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the art of not taking ourselves so seriously

Laughter indeed is the most excellent medicine. Last weekend we sat down as a family and introduced our children to the world of “Supercalifragilisticexpeallidocious”. One of the two was asleep before the curtain even raised, it had been a stressful week, but our first born’s eyes were like circle’s as he soaked in every song and scene.

Mary Poppins is a puzzle of emotions but to see my little man absorbed in the humour of it all was breathtaking.

You see he’s been having a hard time of late. An awakening of many different trials, but he has not been the pie-eyed optimist I gave birth too. He’s not enjoying school, there is a whole plot lines worth of reasons why but I am determined to help him laugh his way through.

One early morning this week, I found this post-it note stuck to my desk.

workipladoushous:

It means funny. Properly funny. Very funny.

The beauty of this little breakthrough is that my six-year-old realises that anything that is worth doing takes a lot of work.

Driving one morning, he said to me; “Mum school has so much paperwork!” with a sad look on his face.

I reply “I know buddy, it can be hard sometimes hey?”

He replies “It is sooooooooooo boringgggggg”

Enter workipladoushous. The capacity to take something that is boring and to make it funny. Mary Poppins taught me this so long ago.

Yesterday in the ICU unit with my Granma, we were getting sly looks from the nurses and fellow patients as we laughed and laughed. My granma has lost her eyesight, she is regaining her speech from a stroke last week and this week had a mild heart attack. Yet yesterday we laughed. We laughed so hard tears dribbled down her cheeks. About fellow patients, about family stories.

I think not only does social media create a culture of comparison, but also one where we take everything sooooooo seriously.

Ourselves,

Our businesses,

Our parenting,

Our career,

Our purpose,

Our food.

The art of not taking ourselves so seriously is found in the midst of workipladoushous. Taking that which is tedious and making it funny.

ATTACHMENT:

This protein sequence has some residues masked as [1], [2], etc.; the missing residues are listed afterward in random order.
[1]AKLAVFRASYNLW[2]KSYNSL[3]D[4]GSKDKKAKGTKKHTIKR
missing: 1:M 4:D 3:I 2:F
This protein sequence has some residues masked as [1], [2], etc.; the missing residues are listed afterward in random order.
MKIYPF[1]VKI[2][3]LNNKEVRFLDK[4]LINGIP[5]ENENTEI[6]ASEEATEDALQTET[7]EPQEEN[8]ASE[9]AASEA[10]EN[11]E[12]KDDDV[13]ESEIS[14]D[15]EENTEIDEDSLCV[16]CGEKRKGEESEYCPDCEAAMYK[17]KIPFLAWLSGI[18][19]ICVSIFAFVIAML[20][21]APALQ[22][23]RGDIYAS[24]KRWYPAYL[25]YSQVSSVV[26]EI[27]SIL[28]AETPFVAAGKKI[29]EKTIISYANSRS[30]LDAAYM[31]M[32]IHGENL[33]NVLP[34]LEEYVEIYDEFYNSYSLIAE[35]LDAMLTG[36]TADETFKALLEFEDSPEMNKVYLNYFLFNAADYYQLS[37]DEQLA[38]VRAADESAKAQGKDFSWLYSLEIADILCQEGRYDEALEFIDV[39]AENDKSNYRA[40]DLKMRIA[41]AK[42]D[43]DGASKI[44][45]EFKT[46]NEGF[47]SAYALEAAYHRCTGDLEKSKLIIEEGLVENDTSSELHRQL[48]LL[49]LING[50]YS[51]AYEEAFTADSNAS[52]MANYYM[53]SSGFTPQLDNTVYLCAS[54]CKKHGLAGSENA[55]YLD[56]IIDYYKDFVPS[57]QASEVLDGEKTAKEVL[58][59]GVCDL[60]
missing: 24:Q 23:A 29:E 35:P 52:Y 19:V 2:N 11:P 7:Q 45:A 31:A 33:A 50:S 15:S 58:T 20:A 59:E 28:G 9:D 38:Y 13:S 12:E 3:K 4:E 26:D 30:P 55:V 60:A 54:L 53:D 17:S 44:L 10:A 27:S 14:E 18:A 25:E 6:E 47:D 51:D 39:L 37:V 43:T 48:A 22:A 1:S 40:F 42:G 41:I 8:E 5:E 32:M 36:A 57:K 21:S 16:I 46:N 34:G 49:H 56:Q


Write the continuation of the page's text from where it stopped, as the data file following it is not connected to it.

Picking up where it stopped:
So today, what if we embarked upon the healing medicine of laughter. If you are in the depths of despair or the heights of career-driven success. Laugh a little. Or a lot.

Hire a comedy.

Hang out with that friend that can’t help but crack a few jokes.

Listen to a podcast with someone who excels in the art of not taking themselves too seriously.

Watch Baboons at the zoo.

Anything, just something that makes you smile and remember tomorrow is another day, and that which is weighing upon your heart can be lifted by the simplicity of a profound, unrelenting, barreling moment of raucous laughter.

If I’m getting a little heavy hearted my internet friend just shout out your window as your driving past me: WORK I PLAD OU SHOUS!

And we will both laugh out loud together

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the art of thankyou

There is an art to thank you, and it is one that doesn’t come easily. It is not a polite nod of our heads, with an internal scowl in the mind. It is the “thank you’ that comes from a deep place of satisfaction rather than one from obligation.

Lately, I have found myself uncomfortable the art of thank you.

I’m not sure about you, but often an encouraging conversation or an email that comes to bring life through words leaves me a little unsure about how to respond. The walk of not being too much but shying from the seat of the insecure critic has me dancing about in the land of unsure.

Do you sometimes struggle to step into an opportunity because of the discomfort of feeling misunderstood?

Do you sometimes shrink back from speaking out your truth because you don’t want to be seen as full of it?

I understand.

This I am finding is the art of thank you.

When you feel unsure of what to say when someone gives you an encouraging word, just smile and breathe softly and say a slow;

Thank you.

Feel the discomfort, but allow yourself to accept the kind words in their simplicity.

When you are offered an opportunity that takes you out of your comfort zone, and inside you are exploding with all the fear and failure of days gone by, just smile, stretch out your faith and say;

Thank you.

There is something profound in the simplicity of just accepting what is presented to you. When we overthink, doubt and retreat, we move backwards rather than into our greater tomorrow.

When you look into someone’s eyes, and they see your truth, rather than diverting our eyes in discomfort, just say;

Thank you.

Nothing else.

Nothing more.

Just sit in the present moment and breathe in the possibility of tomorrow.

Thank you for seeing me.

Thank you for reaching out and participating in my now.

Thank you for extending a branch into my tomorrow.

Thank you.

And move forward from this moment of in-between.

As our eyes close at the end of the day and we struggle to let go of the tapes that play over and over, grounding us in the feelings of not enough. Take a deep breathe and acknowledge the privilege of the present and say;

Thank you.

Thank you for life, thank you for grace and most of all thank you for breath.

Sometimes the most magnificent achievements we make are the moments when we allow goodness to brew possibility in our today.

Instead of blocking momentum by fear.

Why don’t we agree to say thank you together and see where the glimpses of possibility take us.

Amanda